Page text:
Sticks and Stones-Words that HURT Adoptive Parents
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I remember like it was yesterday….the day my son shattered my heart into a million pieces using THOSE words. THOSE words that every adoptive mother hopes she never hears but deep down knows she probably will at some point. I remember the pain I felt, how my mind was spinning with how to respond, how I thought about if I had ever hurt my mom like that, and then finally I thought about what my son must have been thinking to use THOSE words.
I wish I could live with my REAL mom!
Our day was like any normal Sunday. My son playing video games, my two year old daughter was determined to help me fold clothes and the baby was laughing and giggling as he explored every inch of the living room like it was a new adventure. All of the smiles of that normal Sunday disappeared so quickly when I asked my son to pause his video game and put away his laundry. The meltdown that occurred after a simple request lead to the most emotionally charged day for not only me, but my son as well. As he stood on the landing of our stairs and screamed, “I wish I could live with my real mom!” a million things went through my head in the few seconds that followed. I didn’t speak…what could I possibly say without lashing out at my six year old.
HOW!?!? could you want to live with a woman you only met twice as an infant HOW!?!? a woman who used drugs so much she didn’t even realize you were growing in her belly until the day your were born in a bathtub HOW!?!? a woman who abandoned you to suffer the withdrawals alone and never even showed up to court HOW!?!? a woman I had so much anger towards, but who also gave you life and made me a mom.
Within seconds, he went to his room, put his clothes away, and went back to his video game like nothing had happened as I was still standing in the kitchen is utter shock. Wait what!?
I went to the laundry room to
switch laundry cry like I have never cried before. When my wife asked what happened, I just said, “Why does he have to be so mean and always lash out at me? I know he loves me but he uses words like knives.” I immediately thought about why I would lash out at only my mom and not my dad. Why I would say horrible things I regretted…the simple reason was because I could. I knew that no matter what I said to get out my frustrations and work through how I was feeling about so many things, my mom would still love me. She would always be there.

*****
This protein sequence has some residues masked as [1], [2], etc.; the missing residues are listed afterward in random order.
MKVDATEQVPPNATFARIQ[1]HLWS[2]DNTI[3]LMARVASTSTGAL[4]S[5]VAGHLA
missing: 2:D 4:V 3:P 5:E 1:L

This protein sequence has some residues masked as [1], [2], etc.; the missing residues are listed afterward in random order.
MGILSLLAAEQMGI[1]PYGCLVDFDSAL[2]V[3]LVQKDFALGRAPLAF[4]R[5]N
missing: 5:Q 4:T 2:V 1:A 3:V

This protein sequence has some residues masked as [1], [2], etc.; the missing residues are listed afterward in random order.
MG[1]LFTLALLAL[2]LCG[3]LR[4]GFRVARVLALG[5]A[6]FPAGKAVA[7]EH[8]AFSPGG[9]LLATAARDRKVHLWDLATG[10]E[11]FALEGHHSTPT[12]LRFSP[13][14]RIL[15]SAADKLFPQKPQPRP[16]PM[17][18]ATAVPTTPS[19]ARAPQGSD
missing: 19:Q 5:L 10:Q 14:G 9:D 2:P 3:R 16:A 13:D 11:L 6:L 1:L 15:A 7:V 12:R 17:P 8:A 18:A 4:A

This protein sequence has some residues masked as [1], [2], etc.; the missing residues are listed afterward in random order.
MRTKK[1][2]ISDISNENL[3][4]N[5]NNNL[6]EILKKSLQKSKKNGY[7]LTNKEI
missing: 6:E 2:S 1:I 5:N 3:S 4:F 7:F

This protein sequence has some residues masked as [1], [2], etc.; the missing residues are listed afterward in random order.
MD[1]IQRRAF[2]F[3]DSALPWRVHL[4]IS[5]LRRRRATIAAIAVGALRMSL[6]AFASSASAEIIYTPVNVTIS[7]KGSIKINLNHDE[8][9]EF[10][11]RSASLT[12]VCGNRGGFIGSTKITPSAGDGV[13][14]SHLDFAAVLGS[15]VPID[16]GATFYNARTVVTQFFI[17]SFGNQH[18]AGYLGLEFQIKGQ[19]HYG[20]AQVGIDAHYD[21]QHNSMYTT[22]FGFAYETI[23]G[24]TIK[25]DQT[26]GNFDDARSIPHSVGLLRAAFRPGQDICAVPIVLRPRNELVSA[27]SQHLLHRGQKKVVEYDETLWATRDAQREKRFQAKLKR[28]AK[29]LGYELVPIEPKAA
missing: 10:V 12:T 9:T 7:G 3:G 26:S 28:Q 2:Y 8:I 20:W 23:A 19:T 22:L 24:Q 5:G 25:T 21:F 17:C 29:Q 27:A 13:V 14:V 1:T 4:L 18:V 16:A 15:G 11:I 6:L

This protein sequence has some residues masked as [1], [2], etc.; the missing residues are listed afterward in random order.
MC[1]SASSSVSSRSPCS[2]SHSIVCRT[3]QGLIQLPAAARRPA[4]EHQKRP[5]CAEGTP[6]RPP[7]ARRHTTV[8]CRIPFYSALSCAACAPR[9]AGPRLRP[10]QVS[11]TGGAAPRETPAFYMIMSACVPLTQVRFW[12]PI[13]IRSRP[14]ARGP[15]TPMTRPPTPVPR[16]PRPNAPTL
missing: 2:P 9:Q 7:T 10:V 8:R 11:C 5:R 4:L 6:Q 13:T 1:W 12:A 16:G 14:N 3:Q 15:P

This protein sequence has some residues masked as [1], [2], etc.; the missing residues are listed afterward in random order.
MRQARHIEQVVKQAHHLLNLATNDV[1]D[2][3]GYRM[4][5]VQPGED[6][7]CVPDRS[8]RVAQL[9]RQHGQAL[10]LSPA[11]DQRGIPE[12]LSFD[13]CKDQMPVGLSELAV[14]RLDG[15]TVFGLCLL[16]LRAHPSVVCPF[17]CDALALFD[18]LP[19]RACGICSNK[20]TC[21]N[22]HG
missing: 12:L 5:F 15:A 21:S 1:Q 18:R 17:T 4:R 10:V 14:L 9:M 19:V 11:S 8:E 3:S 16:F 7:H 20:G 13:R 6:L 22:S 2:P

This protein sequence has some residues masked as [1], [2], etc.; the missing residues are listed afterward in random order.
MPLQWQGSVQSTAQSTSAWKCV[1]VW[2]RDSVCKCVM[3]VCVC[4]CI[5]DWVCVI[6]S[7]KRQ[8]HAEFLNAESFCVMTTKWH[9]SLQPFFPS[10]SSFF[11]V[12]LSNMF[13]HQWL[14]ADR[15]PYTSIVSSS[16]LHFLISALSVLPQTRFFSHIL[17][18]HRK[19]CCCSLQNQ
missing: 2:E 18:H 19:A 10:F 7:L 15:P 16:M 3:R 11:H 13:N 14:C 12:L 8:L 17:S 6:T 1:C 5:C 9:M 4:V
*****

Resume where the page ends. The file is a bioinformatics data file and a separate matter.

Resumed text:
As moms we laugh and joke about how teenagers say they hate their parents and they always think the grass is greener on the other side. We say its just a phase of working through growing up and wanting to be independent, but when you are an adoptive parent it hurts so much more due to our own insecurities as adoptive parents.
After having a conversation with my son about why he said THOSE words “my real mom,” I learned he was just like any other angry kiddo that wishes he could live with Grandma or says my friends mom doesn’t make him do chores. He was upset and lashed out in a way that he knew he could. He didn’t understand the magnitude of THOSE words.
After my cry, I went back upstairs and just hugged him and still said nothing. He hugged me back, apologized and said he never wants to leave our home because he has the best moms ever but he wanted to know if he could see his birth mom.
We worked with a family therapist to help us explore the complex emotions, challenging questions, and ultimately the anger our son felt because he felt abandoned by his birth mom. More than anything, he just wanted to know where she was and if she was safe. He didn’t want to know why she left…he knew that answer. He didn’t want to know what she looked like…we have one picture. My amazing son wanted to know if she was safe. It hit me like a ton of bricks…I was so wrong about what THOSE words meant. He wasn’t angry at her or me, he was scared for his birth mom. After doing some research, we learned she was in jail. We decided with the therapist that he needed to know the truth. His response surprised us all. “Oh, OK. That’s good. She has a place to sleep and food to eat. She’s safe. Can we play a game now?” Wait what!?
That’s all he needed. He needed to know she is safe somewhere. To this day, he has never said THOSE words again. He talks more openly about how he is feeling about not knowing his birth family but he is OK…more than OK. He feels safe to talk about and ask numerous questions about his life-our life because he can.
What I learned is that words do HURT, but we have to look past the hurt and understand the HURT BEHIND THE WORDS. Sometimes the best thing we can do is say nothing at all and give our love.